I’ve worked at three relatively large companies[4] since graduating college. In every single one of them, I’ve met dozens of people working in positions that have nothing to do with their degree. I’ve met a social worker who managed a call center, a paralegal who spent all day making outbound calls, a broadcasting major who ran a rental car desk, a vocal performance major who worked as a receptionist…and so the list continues on. Finding a job in the field you go to college for is not easy. While in a utopian world we’d all be able to wait on the job that lets us do what we want in the field we want, reality doesn’t work that way. That’s part of why I was working in a call center three weeks after graduating rather than working in radio.

Companies know this and interview people with that in mind, particularly in a corporate setting. Your ability to finish a degree program (and ideally do well), along with the traits and skills you present in your interview are a big selling point. Business, communications, and English majors in particular seems to do well, regardless of industry. After all, if you can talk well and understand business, you’re a (comparatively) hot commodity, especially at entry-level positions.

Speaking of entry-level…

3. Temp Agencies Can Be Your Friend…But Only if You’re Looking For Entry Level Work

When I lost my job in 2011, I was fortunate that part of Ohio’s unemployment process was to pass your information along to temp agencies. Though I had been applying for hundreds of positions a week[5], I was getting very few calls from recruiters to set up interviews. A temp agency had managed to use my experience to help me get four interviews within the first two weeks of them helping.

The problem was that all of the interviews they could find for me were entry level positions. 24-year-old, unemployed me didn’t care about this all that much and happily took the interviews. But in the experiences that I had separate from that time and that others have shared with me as well, don’t expect a temp agency to find you anything beyond an entry-level position, even if your experience clearly has you at a middle management or higher level. If you’re a middle manager, you’re kind of stuck on your own when it comes to job searching.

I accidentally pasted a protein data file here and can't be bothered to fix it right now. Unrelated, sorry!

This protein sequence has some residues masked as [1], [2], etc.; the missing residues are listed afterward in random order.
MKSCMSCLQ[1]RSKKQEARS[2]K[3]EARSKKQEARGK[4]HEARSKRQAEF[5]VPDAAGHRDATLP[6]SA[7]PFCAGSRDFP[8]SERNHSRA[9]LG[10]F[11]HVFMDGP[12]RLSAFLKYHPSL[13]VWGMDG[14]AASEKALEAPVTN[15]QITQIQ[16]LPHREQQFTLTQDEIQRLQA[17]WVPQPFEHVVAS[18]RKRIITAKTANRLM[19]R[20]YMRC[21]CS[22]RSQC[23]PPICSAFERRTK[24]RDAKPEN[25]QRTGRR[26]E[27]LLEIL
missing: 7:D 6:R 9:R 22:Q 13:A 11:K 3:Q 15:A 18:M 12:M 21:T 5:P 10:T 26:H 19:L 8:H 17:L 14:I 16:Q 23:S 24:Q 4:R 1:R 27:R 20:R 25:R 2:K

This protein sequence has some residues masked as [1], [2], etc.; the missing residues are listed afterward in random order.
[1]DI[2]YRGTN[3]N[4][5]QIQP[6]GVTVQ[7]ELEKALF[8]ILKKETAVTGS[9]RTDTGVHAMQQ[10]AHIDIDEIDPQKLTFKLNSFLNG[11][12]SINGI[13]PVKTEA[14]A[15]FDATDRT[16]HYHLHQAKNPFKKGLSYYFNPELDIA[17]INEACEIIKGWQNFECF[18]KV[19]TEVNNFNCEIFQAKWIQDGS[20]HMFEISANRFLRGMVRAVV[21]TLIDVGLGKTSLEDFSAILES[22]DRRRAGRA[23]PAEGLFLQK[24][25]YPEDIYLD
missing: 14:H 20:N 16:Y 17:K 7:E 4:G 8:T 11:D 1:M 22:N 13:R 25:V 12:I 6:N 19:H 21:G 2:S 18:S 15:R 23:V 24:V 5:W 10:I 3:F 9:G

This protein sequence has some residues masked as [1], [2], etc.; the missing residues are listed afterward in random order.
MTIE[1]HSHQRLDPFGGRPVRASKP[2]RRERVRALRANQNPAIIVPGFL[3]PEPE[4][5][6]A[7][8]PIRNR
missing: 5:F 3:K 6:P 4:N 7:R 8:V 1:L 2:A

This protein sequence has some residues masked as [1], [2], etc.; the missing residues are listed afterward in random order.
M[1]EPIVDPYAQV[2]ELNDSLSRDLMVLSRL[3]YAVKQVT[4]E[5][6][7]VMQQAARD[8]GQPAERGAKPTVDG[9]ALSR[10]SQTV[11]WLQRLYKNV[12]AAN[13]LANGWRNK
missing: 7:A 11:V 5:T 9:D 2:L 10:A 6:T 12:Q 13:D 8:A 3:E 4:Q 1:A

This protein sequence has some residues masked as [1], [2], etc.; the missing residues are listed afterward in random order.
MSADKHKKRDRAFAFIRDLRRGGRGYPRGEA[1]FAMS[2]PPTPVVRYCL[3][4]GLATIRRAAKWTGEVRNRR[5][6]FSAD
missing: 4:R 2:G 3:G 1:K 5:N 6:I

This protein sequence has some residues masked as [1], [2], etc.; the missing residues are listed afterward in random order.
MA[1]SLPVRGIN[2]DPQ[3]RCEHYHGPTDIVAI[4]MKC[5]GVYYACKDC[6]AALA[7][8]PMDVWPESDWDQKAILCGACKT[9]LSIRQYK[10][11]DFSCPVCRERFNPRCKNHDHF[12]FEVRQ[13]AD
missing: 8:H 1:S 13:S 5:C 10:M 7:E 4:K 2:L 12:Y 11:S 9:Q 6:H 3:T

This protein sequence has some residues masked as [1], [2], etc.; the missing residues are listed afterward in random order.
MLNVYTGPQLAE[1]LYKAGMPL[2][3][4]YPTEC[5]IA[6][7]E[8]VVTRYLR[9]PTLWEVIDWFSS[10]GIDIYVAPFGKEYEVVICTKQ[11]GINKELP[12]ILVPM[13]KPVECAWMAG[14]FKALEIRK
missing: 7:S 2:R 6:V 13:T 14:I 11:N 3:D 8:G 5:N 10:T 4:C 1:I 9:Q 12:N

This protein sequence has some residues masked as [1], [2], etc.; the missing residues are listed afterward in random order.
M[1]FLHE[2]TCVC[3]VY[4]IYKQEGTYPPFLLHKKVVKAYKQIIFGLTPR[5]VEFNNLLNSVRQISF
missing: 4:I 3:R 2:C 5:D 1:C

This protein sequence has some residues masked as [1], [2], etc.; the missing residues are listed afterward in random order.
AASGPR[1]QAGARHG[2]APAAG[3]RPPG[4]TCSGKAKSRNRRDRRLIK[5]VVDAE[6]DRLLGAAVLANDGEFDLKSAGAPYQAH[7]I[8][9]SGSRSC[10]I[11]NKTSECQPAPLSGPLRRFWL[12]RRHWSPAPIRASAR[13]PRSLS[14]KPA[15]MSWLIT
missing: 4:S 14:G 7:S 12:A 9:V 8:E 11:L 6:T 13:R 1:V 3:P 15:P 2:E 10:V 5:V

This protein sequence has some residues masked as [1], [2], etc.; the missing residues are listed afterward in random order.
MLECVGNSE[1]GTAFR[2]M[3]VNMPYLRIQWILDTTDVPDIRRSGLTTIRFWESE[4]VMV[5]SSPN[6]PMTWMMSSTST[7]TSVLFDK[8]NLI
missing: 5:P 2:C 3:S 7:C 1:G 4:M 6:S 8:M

4. Experience With a Formal Title Trumps All

Remember what I said about college degrees mattering less than you’d think (so long as you have one)? Part of the reason you’ll find that to be true is that it’s difficult to find entry-level positions in specialized areas. Couldn’t find a paid internship in college in the field you want to work in? Too bad. You’re probably only going to get interview opportunities for low-level positions (generally that have nothing to do with what you want to be doing). Trying to make a career path change to a different area of the corporate world? You’re likely even worse off. Companies aren’t going to take a chance on an unknown commodity, even if you’re the most skilled worker in the world. Doubly so if you don’t already work for the company.

I realize I’ve been a bit doom and gloom in this post, but it’s because one of the biggest things I learned about the business world in my twenties is that having an office job isn’t the idealized world that many of prior generations made it out to be. That rant in and of itself deserves its own post. If you do have a takeaway here, let it be that you’re going to need to work your ass off to get an interview for the job you want…and even then, don’t get your hopes up.